Myth 8 – Hobbies or interests have no place on a resume


Hobbies and interests are what make you interesting and approachable. People who say hobbies or interests are unnecessary are probably the same people you do not want to interact with. Think about the last time you talked to someone who didn’t have anything interesting to say, pretty dull, right? Multi-dimensional candidates are great. You have something to talk about while you are not working, you use creative energies, handle stress, and show human qualities.


Bottom line: who wants to spend eight to 12 hours of their day with dullards?




Myth 9 – It’s great to get advice from as many people as you can


Getting advice from your uncle, cousin, and the dentist could be a big problem. And the big problem is that everyone will have something different to add, and you will end up with a big steamy mess of a document.


Source one person who has proven themselves as an expert and go with their advice, or just go with your intuition and try out the resume. If it doesn’t work, change one thing and try again. If you find that nothing is working, you can reach out to us for a resume review.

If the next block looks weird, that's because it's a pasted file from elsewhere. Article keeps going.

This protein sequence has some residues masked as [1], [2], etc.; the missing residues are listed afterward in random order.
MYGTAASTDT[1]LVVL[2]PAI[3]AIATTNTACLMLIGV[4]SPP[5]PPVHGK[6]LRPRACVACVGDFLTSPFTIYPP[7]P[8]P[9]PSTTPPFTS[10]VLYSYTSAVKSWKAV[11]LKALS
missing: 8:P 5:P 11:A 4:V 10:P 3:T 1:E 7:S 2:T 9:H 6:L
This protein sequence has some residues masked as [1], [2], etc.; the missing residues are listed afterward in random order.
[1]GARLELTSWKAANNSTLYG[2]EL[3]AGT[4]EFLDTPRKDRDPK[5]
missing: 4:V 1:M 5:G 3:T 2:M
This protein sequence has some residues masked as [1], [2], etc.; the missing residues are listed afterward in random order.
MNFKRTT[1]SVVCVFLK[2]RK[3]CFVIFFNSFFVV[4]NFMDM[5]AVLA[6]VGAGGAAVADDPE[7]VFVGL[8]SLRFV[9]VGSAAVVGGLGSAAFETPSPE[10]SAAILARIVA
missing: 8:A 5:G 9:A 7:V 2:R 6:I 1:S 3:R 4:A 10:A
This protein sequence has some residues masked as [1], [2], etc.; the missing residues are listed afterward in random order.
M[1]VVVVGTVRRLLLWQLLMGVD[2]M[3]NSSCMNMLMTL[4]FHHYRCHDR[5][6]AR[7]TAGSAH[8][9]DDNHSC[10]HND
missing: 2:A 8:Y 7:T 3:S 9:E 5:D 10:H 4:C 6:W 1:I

Bottom line: The old saying that too many cooks in the kitchen spoil the (insert your food here) is correct. You are going to end up being more confused and dejected.




Myth 10 – It’s okay to keep doing what you are doing, even if it’s not doing what you want it to do


This is pretty obvious, but you would be surprised how many people continue doing what they are doing while still not getting any traction on interviews. Change is hard for some people, but it’s essential to consider other options and different methods.


Bottom line: In other words, if you are applying to jobs in the same way and with the same type of thinking or other and you are not getting anywhere, it’s time to accept some different viewpoints and ideas.


This is the top 10 myths of resumes.